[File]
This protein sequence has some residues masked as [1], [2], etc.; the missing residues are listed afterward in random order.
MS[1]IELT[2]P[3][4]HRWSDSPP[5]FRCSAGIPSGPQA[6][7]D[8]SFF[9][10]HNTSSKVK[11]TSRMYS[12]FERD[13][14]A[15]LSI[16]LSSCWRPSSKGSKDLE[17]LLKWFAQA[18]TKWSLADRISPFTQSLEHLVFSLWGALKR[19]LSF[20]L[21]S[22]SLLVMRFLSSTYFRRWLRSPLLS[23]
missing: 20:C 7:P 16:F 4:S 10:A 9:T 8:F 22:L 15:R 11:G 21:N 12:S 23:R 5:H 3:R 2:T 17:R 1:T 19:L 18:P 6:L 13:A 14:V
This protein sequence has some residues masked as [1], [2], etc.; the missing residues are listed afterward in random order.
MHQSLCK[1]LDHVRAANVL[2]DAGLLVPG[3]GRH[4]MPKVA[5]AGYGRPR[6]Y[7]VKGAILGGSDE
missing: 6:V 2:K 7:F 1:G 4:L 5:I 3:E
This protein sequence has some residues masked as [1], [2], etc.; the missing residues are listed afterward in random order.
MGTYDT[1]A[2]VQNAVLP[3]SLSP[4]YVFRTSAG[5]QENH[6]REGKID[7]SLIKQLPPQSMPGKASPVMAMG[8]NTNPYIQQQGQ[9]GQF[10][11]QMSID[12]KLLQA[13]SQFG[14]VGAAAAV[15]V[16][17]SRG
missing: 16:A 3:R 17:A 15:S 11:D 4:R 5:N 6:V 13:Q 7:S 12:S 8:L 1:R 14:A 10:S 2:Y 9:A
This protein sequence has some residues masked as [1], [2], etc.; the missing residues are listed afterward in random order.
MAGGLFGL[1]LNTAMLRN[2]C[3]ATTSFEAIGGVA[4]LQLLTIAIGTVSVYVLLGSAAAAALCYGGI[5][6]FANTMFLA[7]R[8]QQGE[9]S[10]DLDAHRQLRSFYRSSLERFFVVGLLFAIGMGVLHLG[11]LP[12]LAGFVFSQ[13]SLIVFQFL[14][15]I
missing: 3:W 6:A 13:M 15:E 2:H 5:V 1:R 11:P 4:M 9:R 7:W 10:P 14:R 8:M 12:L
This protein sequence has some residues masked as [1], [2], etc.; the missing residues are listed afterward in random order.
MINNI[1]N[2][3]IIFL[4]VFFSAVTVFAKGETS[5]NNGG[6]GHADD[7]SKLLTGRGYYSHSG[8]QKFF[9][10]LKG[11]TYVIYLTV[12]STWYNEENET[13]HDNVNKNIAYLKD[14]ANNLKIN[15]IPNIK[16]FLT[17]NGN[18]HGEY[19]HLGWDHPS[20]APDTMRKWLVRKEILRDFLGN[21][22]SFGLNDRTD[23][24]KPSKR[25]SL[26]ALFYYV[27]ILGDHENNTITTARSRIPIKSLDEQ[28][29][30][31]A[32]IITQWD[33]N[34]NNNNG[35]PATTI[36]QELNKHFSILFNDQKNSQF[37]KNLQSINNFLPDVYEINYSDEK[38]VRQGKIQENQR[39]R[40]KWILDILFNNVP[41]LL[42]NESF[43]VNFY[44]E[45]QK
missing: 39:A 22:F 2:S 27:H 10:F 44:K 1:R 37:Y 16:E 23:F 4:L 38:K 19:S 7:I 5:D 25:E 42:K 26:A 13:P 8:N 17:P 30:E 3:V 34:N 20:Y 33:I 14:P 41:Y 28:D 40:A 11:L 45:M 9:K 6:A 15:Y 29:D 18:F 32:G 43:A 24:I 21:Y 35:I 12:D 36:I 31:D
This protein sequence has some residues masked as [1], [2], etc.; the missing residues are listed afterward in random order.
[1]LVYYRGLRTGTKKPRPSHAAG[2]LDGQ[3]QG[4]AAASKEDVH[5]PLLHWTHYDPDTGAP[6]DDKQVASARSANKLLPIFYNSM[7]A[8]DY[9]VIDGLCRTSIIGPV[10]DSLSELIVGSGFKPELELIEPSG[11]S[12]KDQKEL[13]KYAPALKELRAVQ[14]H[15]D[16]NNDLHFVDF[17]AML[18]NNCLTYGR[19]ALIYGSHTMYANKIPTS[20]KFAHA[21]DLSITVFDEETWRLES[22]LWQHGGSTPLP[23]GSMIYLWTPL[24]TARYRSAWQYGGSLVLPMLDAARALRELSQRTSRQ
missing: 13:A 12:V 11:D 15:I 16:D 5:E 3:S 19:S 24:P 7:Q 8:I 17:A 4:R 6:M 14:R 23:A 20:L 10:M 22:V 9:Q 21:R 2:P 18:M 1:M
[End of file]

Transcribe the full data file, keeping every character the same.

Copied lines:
This protein sequence has some residues masked as [1], [2], etc.; the missing residues are listed afterward in random order.
MS[1]IELT[2]P[3][4]HRWSDSPP[5]FRCSAGIPSGPQA[6][7]D[8]SFF[9][10]HNTSSKVK[11]TSRMYS[12]FERD[13][14]A[15]LSI[16]LSSCWRPSSKGSKDLE[17]LLKWFAQA[18]TKWSLADRISPFTQSLEHLVFSLWGALKR[19]LSF[20]L[21]S[22]SLLVMRFLSSTYFRRWLRSPLLS[23]
missing: 20:C 7:P 16:F 4:S 10:A 9:T 8:F 22:L 15:R 11:G 21:N 12:S 23:R 5:H 3:R 2:T 17:R 1:T 19:L 18:P 6:L 13:A 14:V
This protein sequence has some residues masked as [1], [2], etc.; the missing residues are listed afterward in random order.
MHQSLCK[1]LDHVRAANVL[2]DAGLLVPG[3]GRH[4]MPKVA[5]AGYGRPR[6]Y[7]VKGAILGGSDE
missing: 6:V 2:K 7:F 1:G 4:L 5:I 3:E
This protein sequence has some residues masked as [1], [2], etc.; the missing residues are listed afterward in random order.
MGTYDT[1]A[2]VQNAVLP[3]SLSP[4]YVFRTSAG[5]QENH[6]REGKID[7]SLIKQLPPQSMPGKASPVMAMG[8]NTNPYIQQQGQ[9]GQF[10][11]QMSID[12]KLLQA[13]SQFG[14]VGAAAAV[15]V[16][17]SRG
missing: 16:A 3:R 17:A 15:S 11:D 4:R 5:N 6:V 13:Q 7:S 12:S 8:L 1:R 14:A 10:S 2:Y 9:A
This protein sequence has some residues masked as [1], [2], etc.; the missing residues are listed afterward in random order.
MAGGLFGL[1]LNTAMLRN[2]C[3]ATTSFEAIGGVA[4]LQLLTIAIGTVSVYVLLGSAAAAALCYGGI[5][6]FANTMFLA[7]R[8]QQGE[9]S[10]DLDAHRQLRSFYRSSLERFFVVGLLFAIGMGVLHLG[11]LP[12]LAGFVFSQ[13]SLIVFQFL[14][15]I
missing: 3:W 6:A 13:M 15:E 2:H 5:V 1:R 11:P 4:M 9:R 7:W 10:P 14:R 8:M 12:L
This protein sequence has some residues masked as [1], [2], etc.; the missing residues are listed afterward in random order.
MINNI[1]N[2][3]IIFL[4]VFFSAVTVFAKGETS[5]NNGG[6]GHADD[7]SKLLTGRGYYSHSG[8]QKFF[9][10]LKG[11]TYVIYLTV[12]STWYNEENET[13]HDNVNKNIAYLKD[14]ANNLKIN[15]IPNIK[16]FLT[17]NGN[18]HGEY[19]HLGWDHPS[20]APDTMRKWLVRKEILRDFLGN[21][22]SFGLNDRTD[23][24]KPSKR[25]SL[26]ALFYYV[27]ILGDHENNTITTARSRIPIKSLDEQ[28][29][30][31]A[32]IITQWD[33]N[34]NNNNG[35]PATTI[36]QELNKHFSILFNDQKNSQF[37]KNLQSINNFLPDVYEINYSDEK[38]VRQGKIQENQR[39]R[40]KWILDILFNNVP[41]LL[42]NESF[43]VNFY[44]E[45]QK
missing: 39:A 22:F 2:S 27:H 10:F 44:K 1:R 37:Y 16:E 23:F 4:L 38:K 19:S 7:I 5:D 25:E 42:K 26:A 13:P 8:N 17:P 30:E 3:V 34:N 20:Y 33:I 14:P 41:Y 28:D 40:A 11:L 45:M 9:K 6:A 15:Y 29:D 18:F 32:G 43:A 24:I 21:Y 35:I 12:D 36:I 31:D
This protein sequence has some residues masked as [1], [2], etc.; the missing residues are listed afterward in random order.
[1]LVYYRGLRTGTKKPRPSHAAG[2]LDGQ[3]QG[4]AAASKEDVH[5]PLLHWTHYDPDTGAP[6]DDKQVASARSANKLLPIFYNSM[7]A[8]DY[9]VIDGLCRTSIIGPV[10]DSLSELIVGSGFKPELELIEPSG[11]S[12]KDQKEL[13]KYAPALKELRAVQ[14]H[15]D[16]NNDLHFVDF[17]AML[18]NNCLTYGR[19]ALIYGSHTMYANKIPTS[20]KFAHA[21]DLSITVFDEETWRLES[22]LWQHGGSTPLP[23]GSMIYLWTPL[24]TARYRSAWQYGGSLVLPMLDAARALRELSQRTSRQ
missing: 13:A 12:V 11:D 15:I 16:D 5:E 3:S 19:S 24:P 7:Q 8:I 17:A 4:R 6:M 14:R 23:A 20:L 10:M 22:V 9:Q 21:R 2:P 18:M 1:M